Effects of Inter-strain Differences in the Metabolism of Trichloroethylene on Liver and Kidney Toxicity Public Deposited

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  • March 19, 2019
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  • Yoo, Hong Sik
    • Affiliation: Gillings School of Global Public Health, Department of Environmental Sciences and Engineering
Abstract
  • Trichloroethylene (TCE) is an environmental and occupational health hazard which is characterized as ‘carcinogenic to humans’ by the IARC and U.S. EPA. However, several issues critical for assessing human health risks from TCE remain unresolved, such as (1) the amount of metabolites formed in various tissues, and possible inter-individual differences; and (2) the mode of action involved in toxicity in organs of concern. In this study, we tested a hypothesis that amounts of metabolites of TCE in mouse liver and kidney are associated with tissue-specific toxicity by evaluating the quantitative relationship between strain-, dose-, and time-dependent levels of trichloroacetic acid (TCA), dichloroacetic acid (DCA), trichloroethanol (TCOH), S-(1,2-dichlorovinyl)glutathione (DCVG), and S-(1,2-dichlorovinyl)-L-cysteine (DCVC) in serum, liver, and kidney and various toxicity phenotypes in tissues using a panel of inbred mouse strains. Sub-acute (600 mg/kg/d of TCE for 5 days) and sub-chronic (100 or 400 mg/kg/d of TCE for 1, 2, or 4 weeks) designs were used. In addition, this study investigated relationship between oxidative TCE metabolism and tissue-specific toxicity in the context of PPARα status (wild-type, Ppara-null, and humanized Ppara). In specific aim 1, we demonstrated the inter-strain differences and the decreasing trend of metabolism over time in TCE metabolism in liver. Across varying genetic background, levels of TCA and DCA in liver were correlated with PPARα activation but not with hepatocellular proliferation. In specific aim 2, we found a significant correlation between renal levels of TCA and kidney injury molecule-1 expression, both of which decreased over time. However, the significant increase in cellular proliferation in proximal tubular epithelium was evident only in NZW/LacJ strain treated for 4 weeks, which may characterize the sub-chronic toxicity in kidney as cytotoxicity followed by compensatory proliferation. In specific aim 3, it was shown that TCA may be associated with oxidative stress and liver enlargement through PPARα-independent pathway. Overall, this body of work makes a novel and significant contribution to the field of environmental health science, providing the quantitative data on time-, tissue-, and strain-dependent variations in TCE metabolism and the experimental evidence regarding relationship between metabolism and toxicity.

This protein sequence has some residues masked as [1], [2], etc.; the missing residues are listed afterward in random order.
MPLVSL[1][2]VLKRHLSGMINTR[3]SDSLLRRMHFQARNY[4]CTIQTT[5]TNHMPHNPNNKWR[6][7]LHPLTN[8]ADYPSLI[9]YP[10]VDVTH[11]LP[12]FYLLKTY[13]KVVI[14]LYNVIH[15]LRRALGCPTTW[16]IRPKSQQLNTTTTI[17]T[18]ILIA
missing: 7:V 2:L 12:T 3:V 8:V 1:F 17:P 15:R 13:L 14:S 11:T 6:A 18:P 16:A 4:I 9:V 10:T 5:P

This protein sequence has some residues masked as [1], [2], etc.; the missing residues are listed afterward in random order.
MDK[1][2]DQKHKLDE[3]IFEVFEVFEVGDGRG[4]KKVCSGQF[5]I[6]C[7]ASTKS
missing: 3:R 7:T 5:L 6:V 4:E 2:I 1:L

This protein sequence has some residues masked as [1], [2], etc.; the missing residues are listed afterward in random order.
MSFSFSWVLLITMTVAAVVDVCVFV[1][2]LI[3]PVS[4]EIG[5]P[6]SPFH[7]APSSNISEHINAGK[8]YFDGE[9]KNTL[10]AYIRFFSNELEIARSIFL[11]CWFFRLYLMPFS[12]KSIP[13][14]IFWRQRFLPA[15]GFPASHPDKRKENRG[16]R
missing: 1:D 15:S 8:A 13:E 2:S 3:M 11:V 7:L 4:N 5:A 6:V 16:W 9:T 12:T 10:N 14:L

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  • In Copyright
Advisor
  • Ball, Louise
  • Rusyn, Ivan
  • Threadgill, David W.
  • Keshava, Nagalakshmi
  • Bodnar, Wanda
Degree
  • Doctor of Philosophy
Degree granting institution
  • University of North Carolina at Chapel Hill Graduate School
Graduation year
  • 2014
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  • Chapel Hill, NC
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